Digg Ads Open Without Clicking

I am not a huge fan of Digg and now I have one more reason to not bother going to the website today. I stopped over at Digg because I remembered seeing a link to a post that I wanted to visit again. All was going fine until I moved my mouse over the ad on the page and all of a sudden my browser opened up a new tab. I thought it was a little odd, I did not hear or notice a click, but I thought maybe I accidentally clicked the ad. So I moved my mouse over and off the ad again, and once again my browser opened the link in a new tab.

I know that ad revenues are in decline on the Internet and that publishers are having a tough time making money by placing advertising on website, but is this not a new low for both Digg and TravelZoo? Do you think I will want to spend any time on either of your websites when you do this to me?

Here is a quick screencast I took of the ad opening. I don’t know if you can see the mouse very well, but I move the mouse over and out of most of the ad and nothing happens. If I roll my mouse over the call to action on the ad and off the ad opens the ad URL all without me clicking on the ad. Perhaps I should be thankful, you saved me all that energy I would have wasted clicking on the ad if I was actually interested.

Just another reason not to visit Digg anymore. What do you think is this the future of advertising? Would you want ads like that on your website?

Twitter Noise, Noise, Noise

Japanish by fabbio on Flickr.
Japanish by fabbio on Flickr.

As you get more and more followers and follow more people on Twitter the problem that many users start to face is the level of noise from all of the tweets that they have coming at them. If you have started to reach a level on Twitter where the noise is starting to get to you here are some things I have found that have been helpful.

  • You don’t read every tweet by everyone that you follow. Check once in a while and if you see something that interests you then you can reply.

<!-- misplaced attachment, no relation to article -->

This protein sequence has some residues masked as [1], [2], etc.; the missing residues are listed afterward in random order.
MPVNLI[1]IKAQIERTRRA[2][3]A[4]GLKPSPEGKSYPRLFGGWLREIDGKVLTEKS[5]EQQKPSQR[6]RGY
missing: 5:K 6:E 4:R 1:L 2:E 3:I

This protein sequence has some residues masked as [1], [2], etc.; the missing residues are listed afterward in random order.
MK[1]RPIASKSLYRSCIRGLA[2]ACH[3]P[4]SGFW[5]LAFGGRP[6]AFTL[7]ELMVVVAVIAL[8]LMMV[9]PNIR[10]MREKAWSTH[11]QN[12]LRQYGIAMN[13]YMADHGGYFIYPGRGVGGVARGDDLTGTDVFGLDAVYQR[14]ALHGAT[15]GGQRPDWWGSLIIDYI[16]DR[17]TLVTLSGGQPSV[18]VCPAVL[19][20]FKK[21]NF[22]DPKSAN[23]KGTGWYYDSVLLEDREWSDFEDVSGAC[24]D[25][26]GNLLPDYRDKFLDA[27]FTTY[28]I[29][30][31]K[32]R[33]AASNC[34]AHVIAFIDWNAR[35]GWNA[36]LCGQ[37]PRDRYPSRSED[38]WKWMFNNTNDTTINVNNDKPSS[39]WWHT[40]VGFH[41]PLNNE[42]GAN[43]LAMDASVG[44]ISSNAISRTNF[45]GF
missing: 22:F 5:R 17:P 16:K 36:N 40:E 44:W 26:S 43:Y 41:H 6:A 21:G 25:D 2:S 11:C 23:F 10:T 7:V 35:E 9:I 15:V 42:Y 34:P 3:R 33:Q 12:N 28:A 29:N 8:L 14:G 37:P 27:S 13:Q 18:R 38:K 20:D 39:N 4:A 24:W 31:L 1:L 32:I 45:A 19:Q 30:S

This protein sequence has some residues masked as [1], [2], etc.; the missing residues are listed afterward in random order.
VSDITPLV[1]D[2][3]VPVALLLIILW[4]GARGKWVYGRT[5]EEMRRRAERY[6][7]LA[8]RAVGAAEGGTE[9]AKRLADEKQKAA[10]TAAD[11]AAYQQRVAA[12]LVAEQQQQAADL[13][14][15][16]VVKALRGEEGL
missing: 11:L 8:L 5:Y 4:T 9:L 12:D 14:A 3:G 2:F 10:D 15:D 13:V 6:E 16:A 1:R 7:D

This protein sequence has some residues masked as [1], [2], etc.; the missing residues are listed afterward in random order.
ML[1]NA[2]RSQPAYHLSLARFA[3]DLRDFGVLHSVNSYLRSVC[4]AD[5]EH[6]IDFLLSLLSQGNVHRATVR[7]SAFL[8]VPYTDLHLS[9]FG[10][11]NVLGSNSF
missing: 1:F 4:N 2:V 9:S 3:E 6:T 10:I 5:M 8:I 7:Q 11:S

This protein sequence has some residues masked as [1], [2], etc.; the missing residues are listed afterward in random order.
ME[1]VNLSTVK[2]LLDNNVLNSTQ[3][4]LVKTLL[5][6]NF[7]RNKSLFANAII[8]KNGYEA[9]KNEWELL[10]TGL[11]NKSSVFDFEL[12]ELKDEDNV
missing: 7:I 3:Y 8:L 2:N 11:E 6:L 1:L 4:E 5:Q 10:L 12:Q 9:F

• Use a Twitter client, like Tweetdeck. I started on Twitter using the web interface, and TwitterFox, and I still like to use those interfaces, but Tweetdeck does a couple of things that makes managing the noise easier. You can create groups and add your followers into groups so you can still keep track of the people you want to follow more closely. FOr example I have a friends and family group so I can see tweets from my friends and family at a glance.
    Update: There is also a Twitter client called PeopleBrowsr that is similar to Tweetdeck but web based. Impressed with it so far.
  • Turn it off. You don’t need to be on Twitter all day long having conversations with people. I would get very little done if I did that.

Twitter is like a giant party room and as you walk through the room you will have conversations with certain people. You don’t need to hear all of the conversations going on and you don’t need to talk with every person there all at once. Just come and enjoy the party, and you are always welcome to chat with me when you are there.

If you are already on Twitter, what do you use to manage the noise?

SocialToo Now Policing Twitter

Who’s job is it to police Twitter? Twitter? The users? Lately there has been a trend calling for the end of automatic direct messages. By using a service, such as Tweet Later, people can setup their account to automatically send a direct message to new followers. While I do not personally use the automatic direct message feature of Tweet Later, I can understand why people would use it. It could be a huge time saver for those that are on Twitter that have huge followings.

The campaign to end automatic direct messages is being lead by SocialToo, who up until February 28th was one of the main services doing automatic direct messages. I will not get into the debate whether automatic direct messages are right or wrong. They exist and are a part of Twitter. I do not mind the direct messages that I receive when I follow a new person. Some contain interesting links, some are friendly hello’s and yes some are blatant sales pitches. The problem with the campaign that is being lead by SocialToo is the way they they are going about it.

They have setup a new Twitter account, endautodms, that people can send a message to @endautodms with the name of the person they think are doing automatic direct messages. Endautodms will then follow that person and they are placed on “the list”. A tweet to endautodms would then look like the following:

This method to police automatic direct messages turns into nothing but a witch hunt. They are welcome to create a blacklist if they want but making is a visible social blacklist can damage people and companies reputations. Automatic direct messages might have problems but shaming people into stopping seems to be more suitable to high school.